Posts: 1,396
Default Kawa rough landing?

On Thursday, September 19, 2019 at 3:11:04 PM UTC-4, Andreas Maurer wrote:
On Wed, 18 Sep 2019 15:16:31 -0700, Eric Greenwell
wrote:


I've never had anyone flying the usual PIK, DG, ASH, and Ventus self-launchers
mention plummeting or reduced control authority to me, but I'm sure there must be
some like that. What gliders have this plummet/control authority problem, and how
bad is the plummet (same as half spoiler, full spoiler, etc), and reduction in
control?


Arcus M - you ought to be able to find a operating handbook online.
WIth extended power plant the L/D decreases to 13/1 and minimum sink
rate to 443 fpm.

So far I've seen two DG-400s crash that were trying to land with
extended power plant and didn't reach the runway.

Cheers
Andreas


Some things to consider:

(1) The 'best' sink rate and LD with motor extended are at what speed?
Blue-line is what's quoted for many types, but that's typically much less
than minimum pattern speed, in turn much less than required for safe
round-out from high sink rate.

(2) Drag isn't just prop! In addition to gear doors, there's a
rather large radiator, plus the mast structure and lots of other
bits hanging out in the breeze.

(3) Some models have been fitted with different props over time.
So, your mileage (and plumetting) may vary.

The Ventus 2CM I owned was a real plummeter.
It had significantly reduced pitch and rudder authority
and reduced yaw stability with engine out.
In factory briefing I was warned to be extremely careful not to stall it .
ArcusM engine-out was much less exciting, by far.

I landed both motor out after assorted failures.
The ArcusM was no problem, but the V2CM was pretty exciting.

Hope that helps,
Best Regards, Dave
  #116  
Old September 22nd 19, 02:27 AM posted to rec.aviation.soaring
BobW
external usenet poster
 
Posts: 471
Default Kawa rough landing?

On 9/21/2019 2:30 PM, 2G wrote:
On Saturday, September 21, 2019 at 6:06:18 AM UTC-7,
wrote:
The main reason motorgliders like the Arcus see such a large decrease in
performance with the mast up is that the engine bay doors remain open,
and they are about six feet long. That's a huge amount of drag. When we
installed jet engines in the Tst-14 and four Arcuses, we had the main
doors close over the engine bay and two small "sub-doors" open around the
engine mount. With the engine extended, we measured the L/D of the Arcus
J (jet) at 38:1. The Arcus M gets 13:1 with engine extended.


The principal source of drag is the prop; the engine bay doors are aligned
with the slipstream, and doesn't matter how long they are, the frontal area
remains the same (very small)...

Because I've long been fascinated with aerodynamic drag, this particular topic
fascinates me, and the above exchange reminds me of a factoid my brain thinks
it has retained which - if retained accurately (too lazy to look it up just
now) - may surprise many a RASident. But first...

If the expression "there's devils in the details" applies anywhere,
aerodynamics fits the bill. And for the Truly Anal (or simply Seriously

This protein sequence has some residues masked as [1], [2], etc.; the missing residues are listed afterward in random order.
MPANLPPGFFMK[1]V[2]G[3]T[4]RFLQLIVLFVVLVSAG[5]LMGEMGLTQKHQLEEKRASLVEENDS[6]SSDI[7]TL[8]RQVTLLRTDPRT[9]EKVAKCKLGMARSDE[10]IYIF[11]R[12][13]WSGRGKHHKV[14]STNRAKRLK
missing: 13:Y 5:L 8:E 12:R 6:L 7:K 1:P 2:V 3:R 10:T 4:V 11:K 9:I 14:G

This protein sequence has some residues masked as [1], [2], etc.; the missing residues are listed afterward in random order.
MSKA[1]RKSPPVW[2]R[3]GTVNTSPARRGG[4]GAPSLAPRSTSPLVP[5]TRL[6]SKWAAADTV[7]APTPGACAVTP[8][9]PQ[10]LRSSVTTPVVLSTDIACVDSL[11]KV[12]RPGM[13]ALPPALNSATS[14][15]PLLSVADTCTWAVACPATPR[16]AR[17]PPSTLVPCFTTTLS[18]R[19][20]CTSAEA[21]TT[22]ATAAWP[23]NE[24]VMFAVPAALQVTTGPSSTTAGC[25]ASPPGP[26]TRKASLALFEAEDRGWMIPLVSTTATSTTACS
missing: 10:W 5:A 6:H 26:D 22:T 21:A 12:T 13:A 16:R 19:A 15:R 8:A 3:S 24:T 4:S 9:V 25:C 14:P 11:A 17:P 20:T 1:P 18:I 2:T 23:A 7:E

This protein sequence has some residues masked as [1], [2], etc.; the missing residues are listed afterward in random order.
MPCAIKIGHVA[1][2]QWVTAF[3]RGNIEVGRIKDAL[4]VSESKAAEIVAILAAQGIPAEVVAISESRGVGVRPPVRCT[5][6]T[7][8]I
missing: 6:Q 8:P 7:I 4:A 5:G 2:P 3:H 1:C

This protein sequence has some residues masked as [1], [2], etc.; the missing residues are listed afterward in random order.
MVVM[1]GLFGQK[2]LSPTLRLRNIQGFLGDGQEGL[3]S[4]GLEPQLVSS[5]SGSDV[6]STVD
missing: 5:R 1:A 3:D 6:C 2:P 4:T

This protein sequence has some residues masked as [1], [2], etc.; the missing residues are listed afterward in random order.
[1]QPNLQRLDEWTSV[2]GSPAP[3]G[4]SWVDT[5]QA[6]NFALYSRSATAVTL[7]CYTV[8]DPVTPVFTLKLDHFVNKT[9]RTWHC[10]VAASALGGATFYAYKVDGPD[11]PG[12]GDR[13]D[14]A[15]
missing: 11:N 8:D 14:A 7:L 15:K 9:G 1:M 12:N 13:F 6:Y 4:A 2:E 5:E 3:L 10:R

Interested), I recommend the late Sighard F. Hoerner's masterpiece book,
"Fluid Dynamic Drag" which can be used to actually do a great job of assigning
numerical relative estimates of the drag contributions being discussed above.

I don't expect to actually make such an attempt, but I'm also not gonna bet
the retirement slush fund on "prop drag uber alles" in this instance, while I
*would* be willing to bet some actual money *against* the broad-brush
statement following the semi-colon of the shorter excerpt above being correct,
especially the "...doesn't matter how long they are..." bit.

Shape matters...a *lot* when it comes to aerodynamic drag. In drag-reduction
terms, whether it's more useful to (say) streamline the front of a
motorcycle/rider combo, or fair the rear may surprise many people. Consider a
theoretical, round, 1"-dia lift strut (think 2-33) vs. a faired version of the
same strut, both operating normal to the airflow, at pattern speeds. How many
RASidents would guess the drag coefficient of the former shape vs. the faired
shape is ... wait for it ...

.... == 8X == HIGHER?!? And - like hands in lowball poker, where you only
get worse - it (drag) all adds up!

If I ever get an Arcus M and the POH tells me it has an attention-getting sink
rate with the mast extended and inop engine at pattern speeds, I'm definitely
gonna incorporate some personal testing of that configuration early-on, with
gobs of altitude, in my getting-to-know-the-ship phase...and, in the purely
nut-behind-the-stick sense of things, I don't care *where* the drag sources
may actually be located!!! :-)

YMMV.
Bob W.

---
This email has been checked for viruses by AVG.
https://www.avg.com

  #117  
Old September 22nd 19, 03:29 AM posted to rec.aviation.soaring
[email protected]
external usenet poster
 
Posts: 113
Default Kawa rough landing?

"But, back to your claim that you can't enter a spin if you fly fast enough.."

Thats your claim of what I said, that's nowhere near to what I said.

I NEVER said a ship can't be stalled when flown fast, any dingbat should know that a common stall or an asymetrical stall can be induced at ANY airspeed. When the critical angle of attack is exceeded, she stops flying. What I said is that Energy Management is a more critical factor than coordination.

Go ahead and try to stall a bird which is being flown at 1.8 to 2 times its turning stall speed at a given angle of bank, iregardless of the position of your yaw string, and you will see your gonna have to put in some serious and noticable stick force. To get an accelerated stall ( and thats what it is) in that configuration, you know your doing something with the stick.